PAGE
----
Distinct cytokine and chemokine profiles in autism spectrum disorders

Yvonne Ming Yee Han, Winnie K.Y. Cheung, Chun Kwok Wong, Sophia L. Sze, Timmy W.S. Cheng, Michael K. Yeung, Agnes S. Chan

Research output: Journal article publicationJournal articleAcademic researchpeer-review

40 Citations (Scopus)


� 2017 Han, Cheung, Wong, Sze, Cheng, Yeung and Chan. Previous studies have shown that immunological factors are involved in the pathogenesis of autism spectrum disorders (ASDs). However, this research has been conducted almost exclusively in Western contexts, and only a handful of studies on immune measures have been conducted in Asian populations, such as Chinese populations. The present study examined whether immunological abnormalities are associated with cognitive deficits and problem behaviors in Chinese children with ASD and whether these children show different immunological profiles. Thirteen typically developing (TD) children and 22 children with ASD, aged 6-17 years, participated voluntarily in the study. Executive functions and short-term memory were measured using neuropsychological tests, and behavioral measures were assessed using parent ratings. The children were also assessed on immunological measures, specifically, the levels of cytokines and chemokines in the blood serum. Children with ASD showed greater deficits in cognitive functions, as well as altered levels of immunological measures, including CCL2, CCL5, and CXCL9 levels, compared to TD children, and the cognitive functions and associated behavioral deficits of children with ASD were significantly associated with different immunological measures. The children were further sub-classified into ASD with only autistic features (ASD-only) or ASD comorbid with attention deficit hyperactivity disorder (ASD + ADHD). The comorbidity results showed that there were no differences between the two groups of ASD children in any of the cognitive or behavioral measures. However, the results pertaining to immunological measures showed that the children with ASD-only and ASD + ADHD exhibited distinct cytokine and chemokine profiles and that abnormal immunologic function was associated with cognitive functions and inattention/hyperactivity symptoms. These results support the notion that altered immune functions may play a role in the selective cognitive and behavioral symptoms of ASD.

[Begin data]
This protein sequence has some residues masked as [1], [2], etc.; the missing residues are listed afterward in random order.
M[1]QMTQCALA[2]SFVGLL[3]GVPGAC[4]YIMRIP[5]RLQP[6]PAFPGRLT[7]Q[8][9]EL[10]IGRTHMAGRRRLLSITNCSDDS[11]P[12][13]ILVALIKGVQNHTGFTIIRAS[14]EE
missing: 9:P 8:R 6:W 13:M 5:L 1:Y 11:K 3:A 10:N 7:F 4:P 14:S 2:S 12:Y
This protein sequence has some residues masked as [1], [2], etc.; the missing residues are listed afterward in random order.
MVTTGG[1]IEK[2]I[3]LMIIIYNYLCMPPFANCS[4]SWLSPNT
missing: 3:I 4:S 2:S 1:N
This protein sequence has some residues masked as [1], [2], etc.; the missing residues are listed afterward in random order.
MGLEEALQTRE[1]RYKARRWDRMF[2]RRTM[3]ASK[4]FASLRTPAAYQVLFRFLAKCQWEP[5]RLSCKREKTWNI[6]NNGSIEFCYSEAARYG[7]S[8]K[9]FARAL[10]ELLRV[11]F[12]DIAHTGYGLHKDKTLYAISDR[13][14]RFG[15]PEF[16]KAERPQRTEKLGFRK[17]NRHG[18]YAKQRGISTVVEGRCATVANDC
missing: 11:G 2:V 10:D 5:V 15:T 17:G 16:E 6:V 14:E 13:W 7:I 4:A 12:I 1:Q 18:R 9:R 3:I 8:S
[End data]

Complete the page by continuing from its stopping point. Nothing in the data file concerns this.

Original languageEnglish
Article number11
JournalFrontiers in Immunology
Issue numberJAN
Publication statusPublished - 23 Jan 2017


  • Autism
  • Cognitive function
  • Comorbidity
  • Hyperactivity
  • Immunologic function

ASJC Scopus subject areas

  • Immunology and Allergy
  • Immunology


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